By definition, working at home means working alone. You’ll be far removed from the company of coworkers and colleagues and the hustle and bustle of the typical office environment. Depending on who you live with and what your work involves, you could spend your entire working day without seeing or interacting with a single person.
This kind of solitude can drive some people crazy. To help assess whether you’ll truly be happy spending long stretches of the day alone, think about how much you enjoy the social side of working in an office.
Do you often have lunch with your coworkers and chat in the hallways with friends from other departments? Or do you spend most of your day in your own office, quietly toiling away? If you’re a social butterfly, then working at home—at least full time—may not be ideal for you.
But there are ways to lessen the isolation of your home office. One increasingly popular method is to find a “third space” to work from— somewhere other than your home or an office. No doubt you’ve seen this burgeoning subculture at your local Starbucks, wireless café, or public library. These are the people who arrive with laptops, cell phones, and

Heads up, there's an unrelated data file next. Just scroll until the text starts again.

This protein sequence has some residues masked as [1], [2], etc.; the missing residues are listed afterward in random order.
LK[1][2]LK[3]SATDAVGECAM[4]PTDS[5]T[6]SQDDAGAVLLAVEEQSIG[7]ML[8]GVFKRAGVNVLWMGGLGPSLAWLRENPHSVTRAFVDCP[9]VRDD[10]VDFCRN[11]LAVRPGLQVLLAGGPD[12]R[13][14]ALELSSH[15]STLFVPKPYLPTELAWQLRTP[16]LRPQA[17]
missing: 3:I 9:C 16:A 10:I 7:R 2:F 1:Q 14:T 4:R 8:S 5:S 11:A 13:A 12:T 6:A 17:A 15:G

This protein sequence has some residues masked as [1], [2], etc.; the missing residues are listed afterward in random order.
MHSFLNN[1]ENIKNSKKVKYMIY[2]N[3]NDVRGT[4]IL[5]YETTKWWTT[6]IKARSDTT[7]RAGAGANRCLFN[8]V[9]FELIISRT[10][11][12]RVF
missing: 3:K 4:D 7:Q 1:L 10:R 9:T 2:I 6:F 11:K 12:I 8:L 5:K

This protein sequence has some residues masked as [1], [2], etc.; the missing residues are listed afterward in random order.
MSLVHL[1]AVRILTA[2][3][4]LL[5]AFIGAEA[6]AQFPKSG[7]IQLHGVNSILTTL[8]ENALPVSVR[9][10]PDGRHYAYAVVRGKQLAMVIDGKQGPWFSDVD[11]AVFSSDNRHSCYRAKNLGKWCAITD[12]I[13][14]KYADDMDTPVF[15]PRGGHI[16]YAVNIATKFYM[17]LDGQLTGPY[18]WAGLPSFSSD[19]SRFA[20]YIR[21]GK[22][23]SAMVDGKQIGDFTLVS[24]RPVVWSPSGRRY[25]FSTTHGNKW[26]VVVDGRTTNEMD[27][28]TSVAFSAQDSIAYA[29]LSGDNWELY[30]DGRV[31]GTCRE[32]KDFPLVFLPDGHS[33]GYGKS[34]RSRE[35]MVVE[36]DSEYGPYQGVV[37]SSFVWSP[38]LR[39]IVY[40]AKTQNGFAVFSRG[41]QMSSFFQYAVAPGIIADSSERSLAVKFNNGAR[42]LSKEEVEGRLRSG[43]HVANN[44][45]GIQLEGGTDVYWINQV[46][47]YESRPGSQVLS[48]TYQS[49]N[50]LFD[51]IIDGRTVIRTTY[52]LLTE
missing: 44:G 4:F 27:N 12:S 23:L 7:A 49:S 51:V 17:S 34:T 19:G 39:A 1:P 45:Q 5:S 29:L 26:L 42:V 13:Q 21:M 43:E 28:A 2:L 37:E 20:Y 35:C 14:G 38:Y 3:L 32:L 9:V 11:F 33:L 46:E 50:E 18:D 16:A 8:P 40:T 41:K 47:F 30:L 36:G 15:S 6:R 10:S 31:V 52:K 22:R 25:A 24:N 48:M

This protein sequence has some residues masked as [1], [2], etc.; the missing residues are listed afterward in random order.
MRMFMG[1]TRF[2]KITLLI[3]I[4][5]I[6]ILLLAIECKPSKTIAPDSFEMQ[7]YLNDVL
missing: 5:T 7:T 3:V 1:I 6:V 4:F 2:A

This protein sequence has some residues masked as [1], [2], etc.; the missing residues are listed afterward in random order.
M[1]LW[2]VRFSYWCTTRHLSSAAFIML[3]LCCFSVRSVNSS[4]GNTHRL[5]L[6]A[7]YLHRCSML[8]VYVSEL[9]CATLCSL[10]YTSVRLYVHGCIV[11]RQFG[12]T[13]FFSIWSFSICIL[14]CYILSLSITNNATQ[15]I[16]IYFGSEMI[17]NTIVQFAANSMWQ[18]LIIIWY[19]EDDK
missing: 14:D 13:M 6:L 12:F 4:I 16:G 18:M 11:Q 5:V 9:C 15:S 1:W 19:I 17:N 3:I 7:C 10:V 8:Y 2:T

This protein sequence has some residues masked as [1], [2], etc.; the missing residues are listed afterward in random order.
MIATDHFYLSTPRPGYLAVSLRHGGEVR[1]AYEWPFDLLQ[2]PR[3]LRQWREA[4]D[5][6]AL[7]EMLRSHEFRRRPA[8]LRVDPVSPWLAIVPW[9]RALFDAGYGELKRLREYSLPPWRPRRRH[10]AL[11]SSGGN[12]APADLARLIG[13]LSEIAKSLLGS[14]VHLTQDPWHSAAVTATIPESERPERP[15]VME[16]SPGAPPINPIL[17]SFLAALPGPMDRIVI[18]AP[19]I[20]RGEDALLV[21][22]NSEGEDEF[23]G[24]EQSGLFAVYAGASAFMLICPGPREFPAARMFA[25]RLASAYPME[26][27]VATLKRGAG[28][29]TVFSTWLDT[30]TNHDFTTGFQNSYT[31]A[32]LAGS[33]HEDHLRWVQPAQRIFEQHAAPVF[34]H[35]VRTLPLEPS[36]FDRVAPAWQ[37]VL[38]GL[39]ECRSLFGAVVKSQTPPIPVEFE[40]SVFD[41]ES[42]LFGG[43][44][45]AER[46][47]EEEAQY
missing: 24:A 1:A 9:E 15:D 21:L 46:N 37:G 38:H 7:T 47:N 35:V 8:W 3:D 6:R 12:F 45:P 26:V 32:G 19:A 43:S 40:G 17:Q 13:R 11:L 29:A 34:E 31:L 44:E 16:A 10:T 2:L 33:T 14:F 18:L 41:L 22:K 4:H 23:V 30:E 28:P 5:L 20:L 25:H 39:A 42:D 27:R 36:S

PDAs in hand, grab a table, order a latte, plug in, and work away— surrounded by the buzz and energy of a café scene without the distraction of coworkers or the loneliness of home.
Here’s how Craig Wilson, writing for USA TODAY, described getting used to working at home: Will I learn to accept this pace, to slow down enough to actually hear myself think, perhaps even ponder? I wonder. Am I going to heed the silence, embrace it, accept it? Or am I going to haul the TV up from the kitchen and have the soaps on as background noise, just as they are at the office? Stay tuned.
The phone rang. My boss, I thought, checking up on me, making sure I’m not downstairs eating Oreos, watching Oprah on company time. I picked it up. … There was silence on the other end, then a stranger began informing me I could consolidate all my loans into one easy monthly payment. “It’s quick, it’s easy!” she said. It was my first human contact in six hours. “Tell me more,” I said.
Another good strategy is to make a conscious effort to stay in touch with your coworkers, by scheduling in-person meetings and picking up the phone once in a while to say hello. This is particularly important if you are home full time or most of the time. Attending company holiday parties, participating in the firm’s softball league, or showing up for
an office baby shower (maybe even organizing one) will help you stay connected. You might also want to join a local professional organization to make contact with other people and stay plugged in to what’s happening in your field.